Rolling Stones drummer Charlie Watts died on Tuesday. At 80 years old, he leaves a great legacy in the music world, with numerous hits that will be remembered forever by future generations.
In private life, the musician curiously never learned to drive and was never licensed to drive a car on the street. However, throughout his journey he always made clear his taste for automobiles, although he never intended to guide them.
He once told GQ magazine that he was uncomfortable dressing for photo shoots with the rest of the Rolling Stones. So he inspired his attire for these occasions in classic vehicle interior colors. Many of these clothes were designed by the drummer himself.
According to several sources on the internet, he had a small collection of vintage cars, which he couldn’t drive because he didn’t have a license. So, you might ask yourself: what did he do with the models? It did nothing. He once said that he liked to sit on the models and listen to the sound of the engines.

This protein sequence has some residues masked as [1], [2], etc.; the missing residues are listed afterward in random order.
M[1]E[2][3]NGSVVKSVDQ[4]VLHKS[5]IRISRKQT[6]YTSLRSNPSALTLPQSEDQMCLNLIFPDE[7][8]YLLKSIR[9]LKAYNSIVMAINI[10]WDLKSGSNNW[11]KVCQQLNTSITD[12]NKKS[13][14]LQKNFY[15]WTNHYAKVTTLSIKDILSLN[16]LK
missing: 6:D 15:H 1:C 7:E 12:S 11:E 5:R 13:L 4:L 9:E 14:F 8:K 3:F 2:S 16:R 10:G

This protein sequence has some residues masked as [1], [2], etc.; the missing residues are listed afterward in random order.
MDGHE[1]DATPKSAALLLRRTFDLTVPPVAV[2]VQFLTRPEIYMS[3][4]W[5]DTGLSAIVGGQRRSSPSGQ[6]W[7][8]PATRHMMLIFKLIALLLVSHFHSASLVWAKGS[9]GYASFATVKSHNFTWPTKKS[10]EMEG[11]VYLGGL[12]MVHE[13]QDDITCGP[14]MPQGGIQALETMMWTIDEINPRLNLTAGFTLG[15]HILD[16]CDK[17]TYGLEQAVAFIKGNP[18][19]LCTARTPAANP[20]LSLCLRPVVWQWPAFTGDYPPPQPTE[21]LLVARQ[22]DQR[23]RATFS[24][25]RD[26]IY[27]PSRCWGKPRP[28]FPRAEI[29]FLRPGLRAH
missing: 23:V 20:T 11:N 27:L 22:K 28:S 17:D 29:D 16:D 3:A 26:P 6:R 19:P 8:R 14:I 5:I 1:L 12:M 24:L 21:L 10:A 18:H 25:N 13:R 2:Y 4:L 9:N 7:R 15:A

“I don’t want to drive,” Watts said, “but if I were a millionaire, I’d buy old cars just to look at them because they’re beautiful.”
And what are the drummer’s cars? Little information has been revealed about the models he accumulated during his lifetime. However, his greatest jewel was the Lagonda Rapide, from 1937. The British model had 25 units produced, has a V12 engine that generates 200 hp of power and makes the vehicle reach 169 km/h.
Another classic that was in Watts’ garage was the first generation Citroën 2CV, made between 1949 and 1960. The model had around 13.5 hp, and was thought to be a city car, reaching a maximum of 65 km /H.
Charlie Watts had a fortune valued at $250 million – about R$1.3 billion at the current price.
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